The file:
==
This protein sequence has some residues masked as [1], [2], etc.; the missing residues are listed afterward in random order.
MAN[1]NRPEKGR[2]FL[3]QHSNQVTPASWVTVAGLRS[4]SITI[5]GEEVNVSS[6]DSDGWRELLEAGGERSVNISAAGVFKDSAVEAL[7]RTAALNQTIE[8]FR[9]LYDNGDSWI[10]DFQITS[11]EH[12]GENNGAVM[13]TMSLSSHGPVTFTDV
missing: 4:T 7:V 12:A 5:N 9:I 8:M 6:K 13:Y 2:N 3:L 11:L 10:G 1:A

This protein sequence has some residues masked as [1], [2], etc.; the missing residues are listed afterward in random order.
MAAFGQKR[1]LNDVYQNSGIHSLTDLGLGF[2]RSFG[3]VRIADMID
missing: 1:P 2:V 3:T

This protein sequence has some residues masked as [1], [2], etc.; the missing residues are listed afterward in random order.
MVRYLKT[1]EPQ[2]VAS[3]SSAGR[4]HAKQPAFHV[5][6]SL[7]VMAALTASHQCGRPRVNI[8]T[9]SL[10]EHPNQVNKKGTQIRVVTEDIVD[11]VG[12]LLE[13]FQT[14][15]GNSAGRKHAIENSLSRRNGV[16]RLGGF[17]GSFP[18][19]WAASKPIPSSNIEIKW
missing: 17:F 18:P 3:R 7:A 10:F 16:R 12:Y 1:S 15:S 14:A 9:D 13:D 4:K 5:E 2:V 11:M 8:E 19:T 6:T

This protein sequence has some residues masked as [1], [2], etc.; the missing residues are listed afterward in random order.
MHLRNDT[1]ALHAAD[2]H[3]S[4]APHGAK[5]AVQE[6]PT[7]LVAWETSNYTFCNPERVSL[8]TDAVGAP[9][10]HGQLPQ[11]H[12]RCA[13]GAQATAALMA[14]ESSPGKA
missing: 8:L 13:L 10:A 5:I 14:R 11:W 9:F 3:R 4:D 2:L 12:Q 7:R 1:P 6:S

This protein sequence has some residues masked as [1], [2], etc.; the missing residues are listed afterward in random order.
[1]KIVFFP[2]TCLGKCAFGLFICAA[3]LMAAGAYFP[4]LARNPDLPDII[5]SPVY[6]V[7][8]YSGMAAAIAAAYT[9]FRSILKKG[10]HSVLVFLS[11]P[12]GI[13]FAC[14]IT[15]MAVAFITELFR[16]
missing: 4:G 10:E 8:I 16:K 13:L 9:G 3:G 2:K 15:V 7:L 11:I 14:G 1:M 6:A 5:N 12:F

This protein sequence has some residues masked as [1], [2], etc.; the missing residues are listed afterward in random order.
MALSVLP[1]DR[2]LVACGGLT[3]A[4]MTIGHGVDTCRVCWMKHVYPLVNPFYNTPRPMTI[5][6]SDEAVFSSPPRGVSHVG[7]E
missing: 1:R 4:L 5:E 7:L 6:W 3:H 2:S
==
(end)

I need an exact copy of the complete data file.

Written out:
This protein sequence has some residues masked as [1], [2], etc.; the missing residues are listed afterward in random order.
MAN[1]NRPEKGR[2]FL[3]QHSNQVTPASWVTVAGLRS[4]SITI[5]GEEVNVSS[6]DSDGWRELLEAGGERSVNISAAGVFKDSAVEAL[7]RTAALNQTIE[8]FR[9]LYDNGDSWI[10]DFQITS[11]EH[12]GENNGAVM[13]TMSLSSHGPVTFTDV
missing: 4:T 7:V 12:A 5:N 9:I 8:M 6:K 13:Y 2:N 3:L 11:L 10:G 1:A

This protein sequence has some residues masked as [1], [2], etc.; the missing residues are listed afterward in random order.
MAAFGQKR[1]LNDVYQNSGIHSLTDLGLGF[2]RSFG[3]VRIADMID
missing: 1:P 2:V 3:T

This protein sequence has some residues masked as [1], [2], etc.; the missing residues are listed afterward in random order.
MVRYLKT[1]EPQ[2]VAS[3]SSAGR[4]HAKQPAFHV[5][6]SL[7]VMAALTASHQCGRPRVNI[8]T[9]SL[10]EHPNQVNKKGTQIRVVTEDIVD[11]VG[12]LLE[13]FQT[14][15]GNSAGRKHAIENSLSRRNGV[16]RLGGF[17]GSFP[18][19]WAASKPIPSSNIEIKW
missing: 17:F 18:P 3:R 7:A 10:F 16:R 12:Y 1:S 15:S 14:A 9:D 13:D 4:K 5:E 2:V 11:M 8:E 19:T 6:T

This protein sequence has some residues masked as [1], [2], etc.; the missing residues are listed afterward in random order.
MHLRNDT[1]ALHAAD[2]H[3]S[4]APHGAK[5]AVQE[6]PT[7]LVAWETSNYTFCNPERVSL[8]TDAVGAP[9][10]HGQLPQ[11]H[12]RCA[13]GAQATAALMA[14]ESSPGKA
missing: 8:L 13:L 10:A 5:I 14:R 11:W 9:F 3:R 4:D 2:L 12:Q 7:R 1:P 6:S

This protein sequence has some residues masked as [1], [2], etc.; the missing residues are listed afterward in random order.
[1]KIVFFP[2]TCLGKCAFGLFICAA[3]LMAAGAYFP[4]LARNPDLPDII[5]SPVY[6]V[7][8]YSGMAAAIAAAYT[9]FRSILKKG[10]HSVLVFLS[11]P[12]GI[13]FAC[14]IT[15]MAVAFITELFR[16]
missing: 4:G 10:E 8:I 16:K 13:L 9:G 3:G 2:K 15:V 7:L 11:I 14:G 1:M 6:A 5:N 12:F

This protein sequence has some residues masked as [1], [2], etc.; the missing residues are listed afterward in random order.
MALSVLP[1]DR[2]LVACGGLT[3]A[4]MTIGHGVDTCRVCWMKHVYPLVNPFYNTPRPMTI[5][6]SDEAVFSSPPRGVSHVG[7]E
missing: 1:R 4:L 5:E 7:L 6:W 3:H 2:S